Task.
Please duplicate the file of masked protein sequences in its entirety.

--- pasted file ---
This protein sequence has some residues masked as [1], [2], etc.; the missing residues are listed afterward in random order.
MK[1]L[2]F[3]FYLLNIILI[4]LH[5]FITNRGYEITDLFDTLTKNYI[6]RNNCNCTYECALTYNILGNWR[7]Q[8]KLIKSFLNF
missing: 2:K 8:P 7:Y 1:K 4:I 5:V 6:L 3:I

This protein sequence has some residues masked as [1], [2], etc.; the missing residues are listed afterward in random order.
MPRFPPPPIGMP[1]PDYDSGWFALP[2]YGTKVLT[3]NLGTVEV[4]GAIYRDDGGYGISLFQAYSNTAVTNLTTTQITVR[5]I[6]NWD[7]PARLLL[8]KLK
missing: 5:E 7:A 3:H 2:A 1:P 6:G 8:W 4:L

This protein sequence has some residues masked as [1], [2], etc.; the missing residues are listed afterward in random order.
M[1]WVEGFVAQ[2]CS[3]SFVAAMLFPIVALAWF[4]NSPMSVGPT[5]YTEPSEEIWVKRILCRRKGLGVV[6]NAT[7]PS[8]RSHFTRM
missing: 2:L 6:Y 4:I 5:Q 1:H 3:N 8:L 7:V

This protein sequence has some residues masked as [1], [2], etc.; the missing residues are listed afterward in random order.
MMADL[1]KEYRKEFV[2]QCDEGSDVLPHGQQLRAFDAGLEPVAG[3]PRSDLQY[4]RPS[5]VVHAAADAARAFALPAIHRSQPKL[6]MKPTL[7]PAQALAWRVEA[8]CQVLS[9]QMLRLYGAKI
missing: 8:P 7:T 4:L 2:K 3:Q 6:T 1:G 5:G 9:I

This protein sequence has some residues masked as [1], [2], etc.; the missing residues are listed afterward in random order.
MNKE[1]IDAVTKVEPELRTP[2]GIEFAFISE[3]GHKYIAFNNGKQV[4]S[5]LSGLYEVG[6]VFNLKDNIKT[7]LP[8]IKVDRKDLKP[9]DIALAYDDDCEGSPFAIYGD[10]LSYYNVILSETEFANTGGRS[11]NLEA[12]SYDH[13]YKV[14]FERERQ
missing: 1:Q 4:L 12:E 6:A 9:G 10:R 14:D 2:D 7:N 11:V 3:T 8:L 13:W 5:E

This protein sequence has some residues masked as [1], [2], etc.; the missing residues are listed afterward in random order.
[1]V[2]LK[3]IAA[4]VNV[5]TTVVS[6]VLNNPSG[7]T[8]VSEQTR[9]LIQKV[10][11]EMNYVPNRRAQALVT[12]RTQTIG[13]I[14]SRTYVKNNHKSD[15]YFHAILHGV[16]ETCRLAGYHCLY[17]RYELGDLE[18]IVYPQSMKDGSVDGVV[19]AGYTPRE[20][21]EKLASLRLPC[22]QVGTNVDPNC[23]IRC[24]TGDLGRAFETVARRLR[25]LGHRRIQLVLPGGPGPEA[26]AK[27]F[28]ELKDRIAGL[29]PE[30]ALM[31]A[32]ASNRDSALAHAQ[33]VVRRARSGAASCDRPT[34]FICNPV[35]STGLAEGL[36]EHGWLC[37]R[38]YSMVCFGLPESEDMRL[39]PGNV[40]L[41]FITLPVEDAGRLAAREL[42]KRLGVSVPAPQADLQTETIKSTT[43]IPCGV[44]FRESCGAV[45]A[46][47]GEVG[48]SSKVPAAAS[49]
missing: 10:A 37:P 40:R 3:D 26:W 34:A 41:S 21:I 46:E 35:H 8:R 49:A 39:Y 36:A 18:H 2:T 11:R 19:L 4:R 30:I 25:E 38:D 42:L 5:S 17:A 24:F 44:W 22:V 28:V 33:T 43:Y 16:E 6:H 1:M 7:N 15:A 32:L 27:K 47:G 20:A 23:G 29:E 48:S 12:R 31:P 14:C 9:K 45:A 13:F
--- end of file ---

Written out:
This protein sequence has some residues masked as [1], [2], etc.; the missing residues are listed afterward in random order.
MK[1]L[2]F[3]FYLLNIILI[4]LH[5]FITNRGYEITDLFDTLTKNYI[6]RNNCNCTYECALTYNILGNWR[7]Q[8]KLIKSFLNF
missing: 2:K 8:P 7:Y 1:K 4:I 5:V 6:L 3:I

This protein sequence has some residues masked as [1], [2], etc.; the missing residues are listed afterward in random order.
MPRFPPPPIGMP[1]PDYDSGWFALP[2]YGTKVLT[3]NLGTVEV[4]GAIYRDDGGYGISLFQAYSNTAVTNLTTTQITVR[5]I[6]NWD[7]PARLLL[8]KLK
missing: 5:E 7:A 3:H 2:A 1:P 6:G 8:W 4:L

This protein sequence has some residues masked as [1], [2], etc.; the missing residues are listed afterward in random order.
M[1]WVEGFVAQ[2]CS[3]SFVAAMLFPIVALAWF[4]NSPMSVGPT[5]YTEPSEEIWVKRILCRRKGLGVV[6]NAT[7]PS[8]RSHFTRM
missing: 2:L 6:Y 4:I 5:Q 1:H 3:N 8:L 7:V

This protein sequence has some residues masked as [1], [2], etc.; the missing residues are listed afterward in random order.
MMADL[1]KEYRKEFV[2]QCDEGSDVLPHGQQLRAFDAGLEPVAG[3]PRSDLQY[4]RPS[5]VVHAAADAARAFALPAIHRSQPKL[6]MKPTL[7]PAQALAWRVEA[8]CQVLS[9]QMLRLYGAKI
missing: 8:P 7:T 4:L 2:K 3:Q 6:T 1:G 5:G 9:I

This protein sequence has some residues masked as [1], [2], etc.; the missing residues are listed afterward in random order.
MNKE[1]IDAVTKVEPELRTP[2]GIEFAFISE[3]GHKYIAFNNGKQV[4]S[5]LSGLYEVG[6]VFNLKDNIKT[7]LP[8]IKVDRKDLKP[9]DIALAYDDDCEGSPFAIYGD[10]LSYYNVILSETEFANTGGRS[11]NLEA[12]SYDH[13]YKV[14]FERERQ
missing: 1:Q 4:L 12:E 6:A 9:G 10:R 14:D 2:D 7:N 11:V 3:T 8:L 13:W 5:E

This protein sequence has some residues masked as [1], [2], etc.; the missing residues are listed afterward in random order.
[1]V[2]LK[3]IAA[4]VNV[5]TTVVS[6]VLNNPSG[7]T[8]VSEQTR[9]LIQKV[10][11]EMNYVPNRRAQALVT[12]RTQTIG[13]I[14]SRTYVKNNHKSD[15]YFHAILHGV[16]ETCRLAGYHCLY[17]RYELGDLE[18]IVYPQSMKDGSVDGVV[19]AGYTPRE[20][21]EKLASLRLPC[22]QVGTNVDPNC[23]IRC[24]TGDLGRAFETVARRLR[25]LGHRRIQLVLPGGPGPEA[26]AK[27]F[28]ELKDRIAGL[29]PE[30]ALM[31]A[32]ASNRDSALAHAQ[33]VVRRARSGAASCDRPT[34]FICNPV[35]STGLAEGL[36]EHGWLC[37]R[38]YSMVCFGLPESEDMRL[39]PGNV[40]L[41]FITLPVEDAGRLAAREL[42]KRLGVSVPAPQADLQTETIKSTT[43]IPCGV[44]FRESCGAV[45]A[46][47]GEVG[48]SSKVPAAAS[49]
missing: 10:A 37:P 40:R 3:D 26:W 34:A 41:S 21:I 46:E 35:H 8:R 49:A 39:Y 36:A 18:H 2:T 11:R 19:L 4:R 30:I 25:E 38:D 42:L 5:S 17:A 24:F 44:W 22:V 28:V 33:T 43:Y 16:E 6:H 1:M 7:N 15:A 32:L 27:K 47:G 20:A 23:G 29:E 48:S 12:R 31:P 14:C 9:K 45:A 13:F